He invited me to film this and I said, "What do you have in mind?" and he said, "Do you want to document cultural history?" and I said, "Well always, but what do you have in mind?" and he said, "I don't know really what it's going to be, but it's going to be at the end of the year and all these artists are coming together doing their installations. And I'll tell you this; if you are interested, I'll give you whatever resources you need to make it happen."
Q: Had you met him when he was doing the Jupiter Conferences -- the seminal internet events? that's when I first met Josh.
OT: No, I had no idea who this guy was. A lot of people were saying he's a business man trying to buy his way into the art world, he's a buffoon. I didn't know what he was, all I knew was that when I went down there, I was actually living in LA but I came to New York to make a pilot for a VH1 show that I had created for VH1 called Sound Effects; it was about music's effect on people's lives, quite an incredible show.
Q: How long did it run?
OT: It only ran one season and I actually resigned because it was being so mishandled by the executives. It was kind of the dark ages of VH1. Lauren Zalaznick was the head and she was based in New York so she really didn't have a handle on what was going on in LA. I interviewed 250 people around America about how a song would affect their lives, like if the lyrics stuck in their head.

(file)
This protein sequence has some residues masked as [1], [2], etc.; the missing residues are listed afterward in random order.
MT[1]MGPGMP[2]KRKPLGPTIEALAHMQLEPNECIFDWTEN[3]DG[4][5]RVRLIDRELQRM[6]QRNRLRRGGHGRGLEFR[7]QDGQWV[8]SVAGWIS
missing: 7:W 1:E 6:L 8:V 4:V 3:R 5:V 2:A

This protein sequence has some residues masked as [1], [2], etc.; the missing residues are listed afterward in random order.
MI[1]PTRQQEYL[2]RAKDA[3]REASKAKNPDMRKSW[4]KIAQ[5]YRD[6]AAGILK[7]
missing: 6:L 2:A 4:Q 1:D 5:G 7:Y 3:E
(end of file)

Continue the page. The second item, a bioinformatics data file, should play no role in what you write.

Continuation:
It's usually a pivotal moment, like in my case I heard Bob Marley "High Tide" when I found out I was pregnant. Like if you had a divorce, or your first kiss, so these stories that people would tell about this death-defying car accident, and how this one guy survived thanks to Bruce Springsteen's record coming out. Incredible series.
Q: Did you retain the rights?
OT: Nope; it was a big learning experience for me at the age of 27. It helped to push me down the road of independence, which I seem to be charging down. I think that We Live in Public is holding a torch right now; we're kind of blazing a trail - if we succeed - and it is the Wild West still on the internet.